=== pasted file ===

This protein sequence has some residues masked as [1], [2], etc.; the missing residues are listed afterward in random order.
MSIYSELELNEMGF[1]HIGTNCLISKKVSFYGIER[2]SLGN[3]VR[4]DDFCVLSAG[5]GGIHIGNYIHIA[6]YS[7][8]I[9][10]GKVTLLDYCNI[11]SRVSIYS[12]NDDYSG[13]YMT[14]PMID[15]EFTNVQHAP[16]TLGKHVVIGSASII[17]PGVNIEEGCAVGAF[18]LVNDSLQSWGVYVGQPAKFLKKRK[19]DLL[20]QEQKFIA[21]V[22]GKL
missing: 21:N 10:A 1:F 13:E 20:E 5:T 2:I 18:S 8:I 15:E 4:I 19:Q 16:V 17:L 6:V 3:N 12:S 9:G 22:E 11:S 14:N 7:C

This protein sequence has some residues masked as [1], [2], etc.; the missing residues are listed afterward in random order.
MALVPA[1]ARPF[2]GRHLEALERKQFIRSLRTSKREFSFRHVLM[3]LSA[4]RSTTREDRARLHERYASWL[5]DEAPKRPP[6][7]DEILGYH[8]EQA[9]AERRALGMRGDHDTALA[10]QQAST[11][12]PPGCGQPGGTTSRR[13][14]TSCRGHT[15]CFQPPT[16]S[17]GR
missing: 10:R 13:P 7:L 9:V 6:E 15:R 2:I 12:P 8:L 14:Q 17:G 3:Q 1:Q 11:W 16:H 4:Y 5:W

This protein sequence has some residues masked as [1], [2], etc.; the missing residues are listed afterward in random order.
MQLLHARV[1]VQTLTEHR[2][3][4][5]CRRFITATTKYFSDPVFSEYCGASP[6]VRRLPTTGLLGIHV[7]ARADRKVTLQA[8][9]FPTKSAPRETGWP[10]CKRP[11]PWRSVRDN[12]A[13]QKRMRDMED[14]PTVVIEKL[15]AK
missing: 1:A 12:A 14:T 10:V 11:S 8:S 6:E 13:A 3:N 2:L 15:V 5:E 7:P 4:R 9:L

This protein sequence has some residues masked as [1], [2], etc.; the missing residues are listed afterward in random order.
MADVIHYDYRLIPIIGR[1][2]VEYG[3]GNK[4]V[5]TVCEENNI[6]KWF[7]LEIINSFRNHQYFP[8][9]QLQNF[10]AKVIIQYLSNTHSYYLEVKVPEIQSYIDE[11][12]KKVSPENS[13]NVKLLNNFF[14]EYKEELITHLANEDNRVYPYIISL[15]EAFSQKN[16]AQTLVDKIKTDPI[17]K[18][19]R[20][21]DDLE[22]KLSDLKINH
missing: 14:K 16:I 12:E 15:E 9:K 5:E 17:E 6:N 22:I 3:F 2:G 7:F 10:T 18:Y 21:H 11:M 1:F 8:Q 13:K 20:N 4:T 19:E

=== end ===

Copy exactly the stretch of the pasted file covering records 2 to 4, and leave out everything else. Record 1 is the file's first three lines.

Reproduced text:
This protein sequence has some residues masked as [1], [2], etc.; the missing residues are listed afterward in random order.
MALVPA[1]ARPF[2]GRHLEALERKQFIRSLRTSKREFSFRHVLM[3]LSA[4]RSTTREDRARLHERYASWL[5]DEAPKRPP[6][7]DEILGYH[8]EQA[9]AERRALGMRGDHDTALA[10]QQAST[11][12]PPGCGQPGGTTSRR[13][14]TSCRGHT[15]CFQPPT[16]S[17]GR
missing: 10:R 13:P 7:L 9:V 6:E 15:R 2:I 12:P 8:L 14:Q 17:G 3:Q 1:Q 11:W 16:H 4:Y 5:W

This protein sequence has some residues masked as [1], [2], etc.; the missing residues are listed afterward in random order.
MQLLHARV[1]VQTLTEHR[2][3][4][5]CRRFITATTKYFSDPVFSEYCGASP[6]VRRLPTTGLLGIHV[7]ARADRKVTLQA[8][9]FPTKSAPRETGWP[10]CKRP[11]PWRSVRDN[12]A[13]QKRMRDMED[14]PTVVIEKL[15]AK
missing: 1:A 12:A 14:T 10:V 11:S 8:S 6:E 13:A 3:N 2:L 15:V 5:E 7:P 4:R 9:L

This protein sequence has some residues masked as [1], [2], etc.; the missing residues are listed afterward in random order.
MADVIHYDYRLIPIIGR[1][2]VEYG[3]GNK[4]V[5]TVCEENNI[6]KWF[7]LEIINSFRNHQYFP[8][9]QLQNF[10]AKVIIQYLSNTHSYYLEVKVPEIQSYIDE[11][12]KKVSPENS[13]NVKLLNNFF[14]EYKEELITHLANEDNRVYPYIISL[15]EAFSQKN[16]AQTLVDKIKTDPI[17]K[18][19]R[20][21]DDLE[22]KLSDLKINH
missing: 14:K 16:I 12:E 15:E 9:K 5:E 17:E 6:N 22:I 3:F 2:G 7:F 10:T 18:Y 21:H 11:M 1:F 8:Q 13:K 20:N 4:T 19:E